• I put the dress together a bit differently then the directions. My experience is stabilize the neckline as soon as you can, as it is mostly on the bias and can stretch out. I started by sewing the front and back pieces to the sleeve pieces, and then finish the neckline BEFORE sewing the side seams and sleeve seams. You can sew from the bottom of the sleeve all of the way to the hem of the dress in one seam, and finish the entire neckline first.
  • I do like to add a strip of clear elastic to the primary seams that carry tension, like the raglan sleeve seams in this dress pattern. That gives the seam some stability without added bulk – and stretches with the knit fabric.
Showing the raglan sleeve up close
  • The other thing I did differently is to add a strip of knit fabric around the neck edge to finish it a bit more than just turning it under. I find this finish gives a little more professional look, and I think is easier! Just cut a piece of fabric wide enough to cover your seam allowance + 1/8″  and the length to be about 1/4″ less than what you measure the flat neckline (after the garment is put together). Don’t pull or stretch the neck, or you’ll have a gapping neckline. Just put the garment on your table, and carefully take your tape measure and go around the circle. Remember: Measure twice, cut once! I sew it into a circle, and then sew right sides together.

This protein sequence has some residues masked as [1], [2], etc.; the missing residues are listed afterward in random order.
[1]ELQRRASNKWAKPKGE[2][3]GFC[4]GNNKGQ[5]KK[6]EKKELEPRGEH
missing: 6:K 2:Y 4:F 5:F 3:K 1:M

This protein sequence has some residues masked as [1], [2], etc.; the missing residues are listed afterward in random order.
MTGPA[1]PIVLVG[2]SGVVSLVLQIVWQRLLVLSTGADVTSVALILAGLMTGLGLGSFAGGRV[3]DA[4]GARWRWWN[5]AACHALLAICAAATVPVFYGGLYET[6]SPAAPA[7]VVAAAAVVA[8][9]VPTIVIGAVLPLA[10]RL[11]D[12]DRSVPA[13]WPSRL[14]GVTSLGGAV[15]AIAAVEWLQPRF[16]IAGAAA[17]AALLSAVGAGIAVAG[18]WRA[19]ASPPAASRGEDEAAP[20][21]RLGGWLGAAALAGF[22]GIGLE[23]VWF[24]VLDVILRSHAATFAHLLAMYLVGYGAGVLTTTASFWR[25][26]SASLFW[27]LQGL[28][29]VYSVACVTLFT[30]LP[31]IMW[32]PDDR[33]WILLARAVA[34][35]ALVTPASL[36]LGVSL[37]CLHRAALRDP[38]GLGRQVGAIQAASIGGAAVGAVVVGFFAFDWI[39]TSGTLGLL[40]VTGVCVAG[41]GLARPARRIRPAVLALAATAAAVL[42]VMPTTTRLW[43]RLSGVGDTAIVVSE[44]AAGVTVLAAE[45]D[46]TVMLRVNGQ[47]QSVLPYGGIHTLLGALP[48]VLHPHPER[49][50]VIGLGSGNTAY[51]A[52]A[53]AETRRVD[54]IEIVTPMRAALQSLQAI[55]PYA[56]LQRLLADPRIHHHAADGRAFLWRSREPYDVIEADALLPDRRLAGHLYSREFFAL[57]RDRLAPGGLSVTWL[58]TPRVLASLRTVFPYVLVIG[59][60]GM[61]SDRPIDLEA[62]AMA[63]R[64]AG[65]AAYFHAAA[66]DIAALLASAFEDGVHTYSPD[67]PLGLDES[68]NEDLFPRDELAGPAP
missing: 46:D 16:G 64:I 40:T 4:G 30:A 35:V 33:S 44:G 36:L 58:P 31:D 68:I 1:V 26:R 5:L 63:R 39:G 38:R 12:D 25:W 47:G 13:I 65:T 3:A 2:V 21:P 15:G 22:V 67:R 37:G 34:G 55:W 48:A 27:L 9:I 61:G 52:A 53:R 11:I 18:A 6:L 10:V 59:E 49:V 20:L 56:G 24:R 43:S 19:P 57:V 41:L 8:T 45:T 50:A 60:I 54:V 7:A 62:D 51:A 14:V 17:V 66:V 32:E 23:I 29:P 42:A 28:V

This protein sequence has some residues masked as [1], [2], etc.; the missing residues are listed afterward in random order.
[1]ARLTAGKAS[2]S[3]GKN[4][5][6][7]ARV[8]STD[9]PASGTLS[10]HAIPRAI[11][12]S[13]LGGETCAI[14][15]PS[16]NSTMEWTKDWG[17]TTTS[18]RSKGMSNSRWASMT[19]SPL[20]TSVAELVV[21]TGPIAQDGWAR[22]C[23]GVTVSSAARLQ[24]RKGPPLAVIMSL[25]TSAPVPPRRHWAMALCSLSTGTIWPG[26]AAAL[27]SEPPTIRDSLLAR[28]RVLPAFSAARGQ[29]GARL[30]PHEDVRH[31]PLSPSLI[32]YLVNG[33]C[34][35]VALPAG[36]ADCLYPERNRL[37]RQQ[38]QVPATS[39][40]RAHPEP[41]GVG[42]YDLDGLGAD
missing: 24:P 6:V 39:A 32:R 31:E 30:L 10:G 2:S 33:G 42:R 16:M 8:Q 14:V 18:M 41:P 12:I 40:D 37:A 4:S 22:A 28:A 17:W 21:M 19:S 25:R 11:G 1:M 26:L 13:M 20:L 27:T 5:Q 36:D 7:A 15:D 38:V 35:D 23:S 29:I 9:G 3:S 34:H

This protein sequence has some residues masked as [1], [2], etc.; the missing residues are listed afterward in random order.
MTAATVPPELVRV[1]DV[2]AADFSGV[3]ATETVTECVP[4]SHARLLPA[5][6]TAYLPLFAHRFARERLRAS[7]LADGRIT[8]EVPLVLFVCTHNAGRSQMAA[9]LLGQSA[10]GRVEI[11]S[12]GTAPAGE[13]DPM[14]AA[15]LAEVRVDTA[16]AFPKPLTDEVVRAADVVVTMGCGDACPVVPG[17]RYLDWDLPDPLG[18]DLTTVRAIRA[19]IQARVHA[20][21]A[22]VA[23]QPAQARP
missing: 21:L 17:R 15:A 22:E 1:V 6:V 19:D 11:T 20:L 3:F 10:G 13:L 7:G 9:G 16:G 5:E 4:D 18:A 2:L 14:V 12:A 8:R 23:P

Carefully stitching in the ditch to secure the neck binding
  • I usually use a 3/8 or 1/2 ” seam allowance, depending on the look I want. Then, turn the fabric to the inside, and stitch in the ditch to catch the fabric on the inside. Since this is a knit fabric, no need to do any other finishing!


Now is the time to try it on and see how it fits. In my adjustments to the pattern versus my block, I gave too much ease through the hips — looked like I gave myself some saddlebags! Since I already have enough, I made note and made those adjustments to the dress and to the pattern. That’s why this is a muslin. When I tried it on again I loved the fit!

Finishing the Dress

For the black and white polka dot dress, the sleeve length was determined by the pattern of the fabric. I wanted to take advantage of the gradation. They ended up about 3/4-length. I turned up 1″ and just did a straight stitch, as I didn’t have access to my serger. Then I turned up 1-1/2″ and straight stitched for the hem. And done!

Finished raglan sleeve dress in grey knit

The polka dot was my ‘muslin’, so then I cut it out of this lovely tonal grey fabric. I saw this stripe in my stash, and thought they worked well together.

Close up of the striped flange set in the raglan seam

For this dress, I added a flange of the stripe that I found in my stash along the raglan sleeve seam, to add a little more visual interest to the garment. I also changed the neckline as I did above, adding a strip of fabric and stitching in the ditch to secure it.

Check out all of the posts about garment making on Create Whimsy!